This is a framework molecular model kit of the Amino Acid Lysine This is part of our new line of MicroMolecules that are one half the scale of our regular framework molecular models at 0.5 inch per 1 Angstrom. The finished molecule literally fits in the palm of your hand. No assembly required. Stay tuned for the release of all of the amino acids and other series soon to come.
Lysine is an α-amino acid that is a precursor to many proteins. The human body cannot synthesize lysine. It is essential in humans and must therefore be obtained from the diet. Lysine plays several roles in humans, most importantly proteinogenesis, but also in the crosslinking of collagen polypeptides, uptake of essential mineral nutrients, and in the production of carnitine, which is key in fatty acid metabolism. Due to its importance in several biological processes, a lack of lysine can lead to several disease states including defective connective tissues, impaired fatty acid metabolism, anaemia, and systemic protein-energy deficiency. In contrast, an overabundance of lysine, caused by ineffective catabolism, can cause severe neurological disorders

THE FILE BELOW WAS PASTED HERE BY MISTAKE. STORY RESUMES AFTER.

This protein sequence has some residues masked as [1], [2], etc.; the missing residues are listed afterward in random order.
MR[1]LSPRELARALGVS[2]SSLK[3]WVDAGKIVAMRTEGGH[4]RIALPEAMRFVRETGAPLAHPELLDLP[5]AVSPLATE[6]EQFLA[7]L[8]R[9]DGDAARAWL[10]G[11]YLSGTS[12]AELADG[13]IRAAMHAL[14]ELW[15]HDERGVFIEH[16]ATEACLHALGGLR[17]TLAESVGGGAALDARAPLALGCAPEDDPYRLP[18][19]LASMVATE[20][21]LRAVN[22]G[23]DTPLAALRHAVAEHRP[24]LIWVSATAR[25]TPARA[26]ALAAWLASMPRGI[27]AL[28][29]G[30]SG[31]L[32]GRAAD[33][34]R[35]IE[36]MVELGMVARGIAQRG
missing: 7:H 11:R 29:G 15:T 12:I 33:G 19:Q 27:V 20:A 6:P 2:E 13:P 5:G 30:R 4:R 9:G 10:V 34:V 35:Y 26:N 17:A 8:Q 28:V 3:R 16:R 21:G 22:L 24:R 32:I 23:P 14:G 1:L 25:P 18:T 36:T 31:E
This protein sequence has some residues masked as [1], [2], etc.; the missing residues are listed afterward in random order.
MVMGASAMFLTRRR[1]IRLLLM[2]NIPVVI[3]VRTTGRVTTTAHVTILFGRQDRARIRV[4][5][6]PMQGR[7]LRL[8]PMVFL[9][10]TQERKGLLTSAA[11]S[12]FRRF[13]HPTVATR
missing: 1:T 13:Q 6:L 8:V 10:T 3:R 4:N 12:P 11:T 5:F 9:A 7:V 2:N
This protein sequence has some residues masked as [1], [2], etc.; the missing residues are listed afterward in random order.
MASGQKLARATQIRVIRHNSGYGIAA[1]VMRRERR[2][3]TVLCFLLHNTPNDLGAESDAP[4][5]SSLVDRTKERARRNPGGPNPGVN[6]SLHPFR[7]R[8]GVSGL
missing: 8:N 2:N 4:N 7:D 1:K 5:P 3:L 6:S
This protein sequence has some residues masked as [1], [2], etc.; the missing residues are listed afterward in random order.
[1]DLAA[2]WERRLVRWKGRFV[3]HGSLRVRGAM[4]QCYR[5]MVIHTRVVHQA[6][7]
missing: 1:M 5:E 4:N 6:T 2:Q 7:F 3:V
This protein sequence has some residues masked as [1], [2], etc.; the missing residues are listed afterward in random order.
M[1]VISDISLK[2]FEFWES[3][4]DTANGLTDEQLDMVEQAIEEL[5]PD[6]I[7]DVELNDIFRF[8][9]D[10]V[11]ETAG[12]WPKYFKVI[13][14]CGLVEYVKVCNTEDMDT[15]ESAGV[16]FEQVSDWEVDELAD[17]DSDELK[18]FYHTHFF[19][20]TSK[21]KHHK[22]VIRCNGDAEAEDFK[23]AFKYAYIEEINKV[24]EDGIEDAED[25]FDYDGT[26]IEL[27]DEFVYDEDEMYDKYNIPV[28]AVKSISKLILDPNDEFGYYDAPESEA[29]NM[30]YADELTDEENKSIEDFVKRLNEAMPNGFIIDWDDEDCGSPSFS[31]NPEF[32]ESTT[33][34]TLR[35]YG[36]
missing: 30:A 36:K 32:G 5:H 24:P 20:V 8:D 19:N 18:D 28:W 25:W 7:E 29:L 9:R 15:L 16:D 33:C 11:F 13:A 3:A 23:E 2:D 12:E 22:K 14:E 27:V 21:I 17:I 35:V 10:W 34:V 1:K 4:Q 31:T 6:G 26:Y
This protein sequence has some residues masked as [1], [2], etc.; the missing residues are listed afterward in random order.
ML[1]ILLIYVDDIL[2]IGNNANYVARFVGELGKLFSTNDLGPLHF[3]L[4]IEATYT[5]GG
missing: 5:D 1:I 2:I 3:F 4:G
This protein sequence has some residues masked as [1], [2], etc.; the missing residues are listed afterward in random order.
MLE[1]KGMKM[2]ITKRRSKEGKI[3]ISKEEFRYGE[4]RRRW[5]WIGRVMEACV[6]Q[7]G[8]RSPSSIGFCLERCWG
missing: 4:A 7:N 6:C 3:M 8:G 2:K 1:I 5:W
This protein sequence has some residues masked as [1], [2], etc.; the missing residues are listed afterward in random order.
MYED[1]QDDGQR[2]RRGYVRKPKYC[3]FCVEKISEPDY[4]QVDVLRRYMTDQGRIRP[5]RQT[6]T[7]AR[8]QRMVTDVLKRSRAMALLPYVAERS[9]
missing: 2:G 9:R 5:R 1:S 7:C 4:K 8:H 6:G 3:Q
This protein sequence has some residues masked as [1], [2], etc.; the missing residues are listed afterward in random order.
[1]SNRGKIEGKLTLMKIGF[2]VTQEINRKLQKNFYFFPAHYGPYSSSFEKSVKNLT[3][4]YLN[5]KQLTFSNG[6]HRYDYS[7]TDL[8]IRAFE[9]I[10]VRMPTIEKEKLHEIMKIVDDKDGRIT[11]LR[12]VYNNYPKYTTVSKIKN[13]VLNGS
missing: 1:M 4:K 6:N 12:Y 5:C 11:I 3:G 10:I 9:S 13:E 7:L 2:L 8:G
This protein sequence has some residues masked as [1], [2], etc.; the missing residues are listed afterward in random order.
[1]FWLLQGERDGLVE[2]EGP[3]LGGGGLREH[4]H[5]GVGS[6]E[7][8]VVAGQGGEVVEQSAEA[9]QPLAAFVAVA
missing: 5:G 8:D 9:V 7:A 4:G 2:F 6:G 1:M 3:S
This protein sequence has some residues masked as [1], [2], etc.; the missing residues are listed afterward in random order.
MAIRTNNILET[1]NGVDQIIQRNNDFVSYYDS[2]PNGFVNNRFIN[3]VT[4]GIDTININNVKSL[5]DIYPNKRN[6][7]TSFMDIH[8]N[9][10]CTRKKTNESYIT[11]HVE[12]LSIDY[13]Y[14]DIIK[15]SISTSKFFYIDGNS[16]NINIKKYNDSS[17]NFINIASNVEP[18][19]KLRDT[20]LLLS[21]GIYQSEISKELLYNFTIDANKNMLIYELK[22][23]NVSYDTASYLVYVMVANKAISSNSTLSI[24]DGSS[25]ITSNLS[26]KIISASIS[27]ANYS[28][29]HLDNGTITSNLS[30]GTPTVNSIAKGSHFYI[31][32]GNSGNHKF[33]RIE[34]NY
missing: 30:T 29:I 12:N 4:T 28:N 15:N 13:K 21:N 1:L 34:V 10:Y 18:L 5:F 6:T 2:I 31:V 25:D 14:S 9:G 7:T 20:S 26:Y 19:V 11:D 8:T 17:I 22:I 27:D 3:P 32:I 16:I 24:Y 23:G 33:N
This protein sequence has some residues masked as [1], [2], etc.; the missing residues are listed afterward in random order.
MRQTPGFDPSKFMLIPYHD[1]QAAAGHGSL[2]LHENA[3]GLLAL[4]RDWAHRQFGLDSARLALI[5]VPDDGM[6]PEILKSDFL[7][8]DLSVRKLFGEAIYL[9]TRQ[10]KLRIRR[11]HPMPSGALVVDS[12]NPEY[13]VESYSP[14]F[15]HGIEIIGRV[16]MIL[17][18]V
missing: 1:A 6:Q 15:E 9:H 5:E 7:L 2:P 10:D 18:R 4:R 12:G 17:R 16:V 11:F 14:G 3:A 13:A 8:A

Good sources of lysine are high-protein foods such as eggs, meat (specifically red meat, lamb, pork, and poultry), soy, beans and peas, cheese (particularly Parmesan), and certain fish (such as cod and sardines). Lysine is the limiting amino acid (the essential amino acid found in the smallest quantity in the particular foodstuff) in most cereal grains, but is plentiful in most pulses (legumes). Beans contain the lysine that maizelacks, and in the human archeological record beans and maize often appear together, as in the Three Sisters: beans, maize, and squash.
CAUTION: THESE MOLECULES CONTAIN MANY SMALL PARTS NOT SUITABLE FOR CHILDREN UNDER 5 YEARS OF AGE.
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